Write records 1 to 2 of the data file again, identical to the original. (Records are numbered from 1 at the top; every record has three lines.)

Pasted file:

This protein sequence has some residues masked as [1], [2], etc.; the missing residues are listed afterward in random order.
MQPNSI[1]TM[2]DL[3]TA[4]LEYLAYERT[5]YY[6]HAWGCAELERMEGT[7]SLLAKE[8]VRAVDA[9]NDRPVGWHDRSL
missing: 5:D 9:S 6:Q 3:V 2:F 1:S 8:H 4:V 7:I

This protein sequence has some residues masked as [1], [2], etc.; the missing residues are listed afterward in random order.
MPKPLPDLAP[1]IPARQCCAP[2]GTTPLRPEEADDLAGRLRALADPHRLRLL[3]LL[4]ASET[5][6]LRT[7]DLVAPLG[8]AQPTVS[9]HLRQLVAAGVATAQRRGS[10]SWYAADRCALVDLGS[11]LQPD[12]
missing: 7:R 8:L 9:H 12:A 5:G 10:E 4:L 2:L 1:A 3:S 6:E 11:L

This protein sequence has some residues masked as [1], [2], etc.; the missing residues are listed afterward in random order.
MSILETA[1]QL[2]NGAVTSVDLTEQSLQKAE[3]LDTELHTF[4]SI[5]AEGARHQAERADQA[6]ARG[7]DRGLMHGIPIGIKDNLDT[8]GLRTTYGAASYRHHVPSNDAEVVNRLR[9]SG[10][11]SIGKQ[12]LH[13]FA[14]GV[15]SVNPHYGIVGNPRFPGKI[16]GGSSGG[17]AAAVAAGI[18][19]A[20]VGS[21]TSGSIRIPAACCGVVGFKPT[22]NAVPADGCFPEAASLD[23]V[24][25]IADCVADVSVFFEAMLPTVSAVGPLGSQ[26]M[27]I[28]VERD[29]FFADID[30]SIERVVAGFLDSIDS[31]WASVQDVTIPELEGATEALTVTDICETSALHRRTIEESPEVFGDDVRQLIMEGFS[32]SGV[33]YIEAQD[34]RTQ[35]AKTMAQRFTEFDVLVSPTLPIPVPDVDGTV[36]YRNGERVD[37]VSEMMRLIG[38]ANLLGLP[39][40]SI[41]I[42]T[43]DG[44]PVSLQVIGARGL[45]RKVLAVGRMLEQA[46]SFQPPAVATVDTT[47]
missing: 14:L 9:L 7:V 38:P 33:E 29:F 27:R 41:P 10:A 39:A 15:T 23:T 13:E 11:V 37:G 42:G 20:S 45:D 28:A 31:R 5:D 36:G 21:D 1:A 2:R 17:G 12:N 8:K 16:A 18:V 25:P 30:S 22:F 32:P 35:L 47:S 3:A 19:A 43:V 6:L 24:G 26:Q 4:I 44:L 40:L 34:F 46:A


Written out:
This protein sequence has some residues masked as [1], [2], etc.; the missing residues are listed afterward in random order.
MQPNSI[1]TM[2]DL[3]TA[4]LEYLAYERT[5]YY[6]HAWGCAELERMEGT[7]SLLAKE[8]VRAVDA[9]NDRPVGWHDRSL
missing: 5:D 9:S 6:Q 3:V 2:F 1:S 8:H 4:V 7:I

This protein sequence has some residues masked as [1], [2], etc.; the missing residues are listed afterward in random order.
MPKPLPDLAP[1]IPARQCCAP[2]GTTPLRPEEADDLAGRLRALADPHRLRLL[3]LL[4]ASET[5][6]LRT[7]DLVAPLG[8]AQPTVS[9]HLRQLVAAGVATAQRRGS[10]SWYAADRCALVDLGS[11]LQPD[12]
missing: 7:R 8:L 9:H 12:A 5:G 10:E 4:L 2:L 1:A 3:S 6:E 11:L